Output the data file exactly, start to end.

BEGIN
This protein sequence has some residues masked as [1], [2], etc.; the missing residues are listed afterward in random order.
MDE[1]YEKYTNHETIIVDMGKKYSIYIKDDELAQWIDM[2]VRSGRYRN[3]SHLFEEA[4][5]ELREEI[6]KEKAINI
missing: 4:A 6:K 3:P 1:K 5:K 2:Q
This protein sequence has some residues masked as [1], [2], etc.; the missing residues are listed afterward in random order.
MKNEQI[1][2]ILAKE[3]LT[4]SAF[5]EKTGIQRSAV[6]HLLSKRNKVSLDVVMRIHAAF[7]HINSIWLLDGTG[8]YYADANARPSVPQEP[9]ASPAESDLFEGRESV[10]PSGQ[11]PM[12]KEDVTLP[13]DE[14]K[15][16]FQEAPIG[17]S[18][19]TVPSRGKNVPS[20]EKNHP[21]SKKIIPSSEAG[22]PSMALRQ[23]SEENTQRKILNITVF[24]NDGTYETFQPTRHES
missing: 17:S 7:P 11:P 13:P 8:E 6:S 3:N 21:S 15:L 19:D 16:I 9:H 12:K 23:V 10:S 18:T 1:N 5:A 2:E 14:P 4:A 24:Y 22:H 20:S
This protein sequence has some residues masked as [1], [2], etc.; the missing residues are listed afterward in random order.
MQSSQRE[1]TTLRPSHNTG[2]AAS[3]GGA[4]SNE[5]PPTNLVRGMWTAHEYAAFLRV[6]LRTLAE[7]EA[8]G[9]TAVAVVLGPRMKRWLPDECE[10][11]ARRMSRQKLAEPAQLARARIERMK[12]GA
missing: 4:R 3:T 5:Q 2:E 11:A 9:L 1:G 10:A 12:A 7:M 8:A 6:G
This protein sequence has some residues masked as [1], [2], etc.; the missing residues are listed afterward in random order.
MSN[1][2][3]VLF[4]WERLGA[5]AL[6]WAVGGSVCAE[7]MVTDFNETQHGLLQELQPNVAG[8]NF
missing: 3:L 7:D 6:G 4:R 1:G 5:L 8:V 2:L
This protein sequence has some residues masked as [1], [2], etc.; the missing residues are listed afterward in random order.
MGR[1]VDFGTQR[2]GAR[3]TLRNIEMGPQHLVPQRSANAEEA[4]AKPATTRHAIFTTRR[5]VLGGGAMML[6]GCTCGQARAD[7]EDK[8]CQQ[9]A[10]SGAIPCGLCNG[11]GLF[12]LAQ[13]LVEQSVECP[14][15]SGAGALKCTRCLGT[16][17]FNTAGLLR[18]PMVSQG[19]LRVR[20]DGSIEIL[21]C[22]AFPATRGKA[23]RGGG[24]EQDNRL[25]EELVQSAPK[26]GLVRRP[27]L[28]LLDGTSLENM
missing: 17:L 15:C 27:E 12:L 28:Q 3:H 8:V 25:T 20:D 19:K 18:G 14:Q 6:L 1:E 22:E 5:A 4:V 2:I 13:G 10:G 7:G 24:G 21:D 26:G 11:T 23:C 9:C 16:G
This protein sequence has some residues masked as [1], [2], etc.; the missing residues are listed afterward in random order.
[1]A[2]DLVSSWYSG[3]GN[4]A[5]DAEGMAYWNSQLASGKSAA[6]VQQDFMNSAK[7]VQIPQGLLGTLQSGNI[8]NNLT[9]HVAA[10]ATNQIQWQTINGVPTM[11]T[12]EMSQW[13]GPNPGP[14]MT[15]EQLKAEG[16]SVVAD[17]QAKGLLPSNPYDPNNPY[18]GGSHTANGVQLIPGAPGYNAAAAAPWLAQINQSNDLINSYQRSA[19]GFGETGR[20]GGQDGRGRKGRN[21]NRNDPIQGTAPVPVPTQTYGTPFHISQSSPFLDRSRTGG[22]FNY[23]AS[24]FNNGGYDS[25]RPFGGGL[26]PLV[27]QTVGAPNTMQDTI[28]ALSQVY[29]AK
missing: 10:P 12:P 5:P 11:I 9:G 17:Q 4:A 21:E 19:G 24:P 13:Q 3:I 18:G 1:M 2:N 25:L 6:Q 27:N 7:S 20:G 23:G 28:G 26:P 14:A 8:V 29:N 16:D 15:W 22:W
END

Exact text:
This protein sequence has some residues masked as [1], [2], etc.; the missing residues are listed afterward in random order.
MDE[1]YEKYTNHETIIVDMGKKYSIYIKDDELAQWIDM[2]VRSGRYRN[3]SHLFEEA[4][5]ELREEI[6]KEKAINI
missing: 4:A 6:K 3:P 1:K 5:K 2:Q
This protein sequence has some residues masked as [1], [2], etc.; the missing residues are listed afterward in random order.
MKNEQI[1][2]ILAKE[3]LT[4]SAF[5]EKTGIQRSAV[6]HLLSKRNKVSLDVVMRIHAAF[7]HINSIWLLDGTG[8]YYADANARPSVPQEP[9]ASPAESDLFEGRESV[10]PSGQ[11]PM[12]KEDVTLP[13]DE[14]K[15][16]FQEAPIG[17]S[18][19]TVPSRGKNVPS[20]EKNHP[21]SKKIIPSSEAG[22]PSMALRQ[23]SEENTQRKILNITVF[24]NDGTYETFQPTRHES
missing: 17:S 7:P 11:P 13:P 8:E 6:S 3:N 21:S 15:L 19:D 16:I 9:H 12:K 23:V 10:S 18:T 1:N 5:A 2:E 14:P 4:A 24:Y 22:H 20:S
This protein sequence has some residues masked as [1], [2], etc.; the missing residues are listed afterward in random order.
MQSSQRE[1]TTLRPSHNTG[2]AAS[3]GGA[4]SNE[5]PPTNLVRGMWTAHEYAAFLRV[6]LRTLAE[7]EA[8]G[9]TAVAVVLGPRMKRWLPDECE[10][11]ARRMSRQKLAEPAQLARARIERMK[12]GA
missing: 4:R 3:T 5:Q 2:E 11:A 9:L 1:G 10:A 12:A 7:M 8:A 6:G
This protein sequence has some residues masked as [1], [2], etc.; the missing residues are listed afterward in random order.
MSN[1][2][3]VLF[4]WERLGA[5]AL[6]WAVGGSVCAE[7]MVTDFNETQHGLLQELQPNVAG[8]NF
missing: 3:L 7:D 6:G 4:R 1:G 5:L 8:V 2:L
This protein sequence has some residues masked as [1], [2], etc.; the missing residues are listed afterward in random order.
MGR[1]VDFGTQR[2]GAR[3]TLRNIEMGPQHLVPQRSANAEEA[4]AKPATTRHAIFTTRR[5]VLGGGAMML[6]GCTCGQARAD[7]EDK[8]CQQ[9]A[10]SGAIPCGLCNG[11]GLF[12]LAQ[13]LVEQSVECP[14][15]SGAGALKCTRCLGT[16][17]FNTAGLLR[18]PMVSQG[19]LRVR[20]DGSIEIL[21]C[22]AFPATRGKA[23]RGGG[24]EQDNRL[25]EELVQSAPK[26]GLVRRP[27]L[28]LLDGTSLENM
missing: 17:L 15:C 27:E 12:L 28:Q 3:H 8:V 25:T 20:D 19:K 18:G 14:Q 6:L 1:E 22:E 5:A 4:V 2:I 13:G 10:G 7:G 24:G 21:D 26:G 11:T 23:C 9:C 16:G
This protein sequence has some residues masked as [1], [2], etc.; the missing residues are listed afterward in random order.
[1]A[2]DLVSSWYSG[3]GN[4]A[5]DAEGMAYWNSQLASGKSAA[6]VQQDFMNSAK[7]VQIPQGLLGTLQSGNI[8]NNLT[9]HVAA[10]ATNQIQWQTINGVPTM[11]T[12]EMSQW[13]GPNPGP[14]MT[15]EQLKAEG[16]SVVAD[17]QAKGLLPSNPYDPNNPY[18]GGSHTANGVQLIPGAPGYNAAAAAPWLAQINQSNDLINSYQRSA[19]GFGETGR[20]GGQDGRGRKGRN[21]NRNDPIQGTAPVPVPTQTYGTPFHISQSSPFLDRSRTGG[22]FNY[23]AS[24]FNNGGYDS[25]RPFGGGL[26]PLV[27]QTVGAPNTMQDTI[28]ALSQVY[29]AK
missing: 10:P 12:P 5:P 11:I 9:G 17:Q 4:A 21:E 19:G 24:P 13:Q 3:I 18:G 1:M 2:N 25:L 6:Q 27:N 7:S 20:G 23:G 28:G 26:P 14:A 8:V 29:N 16:D 15:W 22:W